I volunteer at a county animal shelter where my official title is “dog walker”. Initially, I focused solely on walking the little dogs because, the big dog section — filled mostly with Pit Bulls — intimidated me. The idea of getting in a kennel with any Pit with their substantial mass, “locking jaws” and general vicious reputation terrified me.
Then, one day the shelter’s kennel manager asked if I would join a new, small committee who’s charter is to drive up adoption rates. In less pretty terms, for the sake of the affected animals and the sanity of shelter staff, we needed to brainstorm ideas on driving down the euthanasia rate — an unfortunate reality in a county shelter when funds are limited and capacity is full.
Without hesitation, I agreed to join the committee and hoped to add value. During the first meeting, the objective became more specific. Our charter was to drive up the adoption rate for Pit Bulls. We discussed the cause of the over abundance of Pits in shelters and I disclosed I wasn’t a fan of “the breed”. I still wonder why they didn’t excuse me that day based on my stance at the time.
One of my first committee tasks was to write bios for the Pit Bulls’ kennels so they’d stand a better chance of attracting a potential adopter. I worked with the kennel staff who know them well to collect personality information. Regardless of the sweet individual facts I’d learn about each Pit, I’d still pass them up during my dog walking sessions, but it didn’t take long before I called BS on myself & thought “How can I write those nice things about the dogs if I didn’t believe them?” So, I forced myself to walk at least one Pit during each of my dog walking visits.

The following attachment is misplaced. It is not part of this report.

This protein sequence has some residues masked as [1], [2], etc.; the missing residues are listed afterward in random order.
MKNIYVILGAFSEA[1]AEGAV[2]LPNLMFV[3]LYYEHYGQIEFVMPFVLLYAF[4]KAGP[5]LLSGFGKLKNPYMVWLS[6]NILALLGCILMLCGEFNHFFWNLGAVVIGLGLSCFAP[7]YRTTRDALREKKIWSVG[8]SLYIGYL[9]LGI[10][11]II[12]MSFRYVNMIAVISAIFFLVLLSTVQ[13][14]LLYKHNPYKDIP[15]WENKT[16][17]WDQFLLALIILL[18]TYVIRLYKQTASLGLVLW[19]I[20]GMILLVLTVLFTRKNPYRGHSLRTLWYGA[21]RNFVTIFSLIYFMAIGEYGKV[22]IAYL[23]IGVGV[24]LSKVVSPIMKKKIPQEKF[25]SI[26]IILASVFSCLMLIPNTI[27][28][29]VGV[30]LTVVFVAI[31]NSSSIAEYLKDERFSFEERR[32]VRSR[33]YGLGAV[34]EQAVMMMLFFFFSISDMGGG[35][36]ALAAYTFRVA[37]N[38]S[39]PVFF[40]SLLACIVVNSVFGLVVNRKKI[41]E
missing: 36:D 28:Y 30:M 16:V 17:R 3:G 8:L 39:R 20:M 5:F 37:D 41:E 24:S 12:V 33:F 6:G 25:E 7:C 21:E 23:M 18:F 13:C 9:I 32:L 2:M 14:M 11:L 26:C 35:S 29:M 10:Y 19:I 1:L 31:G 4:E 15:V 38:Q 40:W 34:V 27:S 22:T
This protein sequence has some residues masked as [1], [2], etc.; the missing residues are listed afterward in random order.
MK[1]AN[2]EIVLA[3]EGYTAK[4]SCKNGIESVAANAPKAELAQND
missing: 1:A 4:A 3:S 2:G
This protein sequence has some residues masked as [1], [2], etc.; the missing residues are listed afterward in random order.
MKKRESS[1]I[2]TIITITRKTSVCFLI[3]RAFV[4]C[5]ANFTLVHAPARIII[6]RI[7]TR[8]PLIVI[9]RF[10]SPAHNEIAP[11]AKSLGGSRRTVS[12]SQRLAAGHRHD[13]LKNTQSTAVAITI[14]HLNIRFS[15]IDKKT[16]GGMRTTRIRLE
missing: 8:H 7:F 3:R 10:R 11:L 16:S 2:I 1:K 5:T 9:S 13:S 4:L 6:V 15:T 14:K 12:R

I started with a Pit named Jersey. She was in the room during one of our committee meetings & she didn’t eat me, so I figured we had a small foundation of trust that we could build on. Before long, I worked my way up to walking mostly Pits — after all, they often have lived in the shelter the longest & probably need/deserve a walk the most.
In addition to my hands-on learning, I began researching Pits. Here are a few facts I discovered:
- There is no physiological evidence that Pit Bulls have a locking jaw, nor do Pit Bulls have a higher bite pressure than any other breed.
- Pit Bulls are the victims of one of the harshest, often media driven breed specific smear campaigns ever.
- It is estimated that 3-4 million shelter cats and dogs are euthanized each year in the US. One million of those are Pit Bulls.
- It is reported on temperament tests conducted by the American Temperament Test Society that Pit Bulls have a passing rate of 82% or better — compared to only 77% of the general dog population.
- Breed Specific Legislation (BSL) is as dumb and unfair as any other form of prejudicial discrimination. It’s ineffective, costly, doesn’t solve the root of dog bite problems (neglectful pet owners) and ultimately costs many dogs their lives.
- It’s ridiculously easy to mistakenly identify a dog as a Pit Bull, and the instant that label is slapped on them at a shelter, their chances of adoption plummets because of BSL and the Pit Bull smear campaign.
- For Over 150 Years Americans Knew What Pit Bulls Were Famous For. BABYSITTING!
While the above knowledge helped me put a swift end to my prejudicial opinion on Pit Bulls, it was two pits from the shelter who lovingly taught me a new chapter in the age old lesson that “You can’t judge a book by its cover”:
Suzie: While taking her for a walk at the shelter, my husband tripped & fell. Suzie immediately laid down next to him and placed her head on his chest. I saw it with my own two eyes. This was the first time they had met, but she treated him like he was her life long companion who needed her comfort. It was one of the kindest swift reactions that I’d ever seen in a situation where a human needed help. She got adopted that day — not by us (we have a house full of rescues), but where ever she is I hope she’s with a family who deserves her love.
Jersey: The first Pit at the shelter who showed me that despite human ignorance and her less than happy history with owners who let her down, she still loves people unconditionally and can see and bring out the kindness in them.
This post is dedicated to Jersey — who after spending the majority of her life in the shelter, found her forever home this weekend. I wish her a lifetime of the happiness she deserves. Thanks for opening my eyes, sweet girl!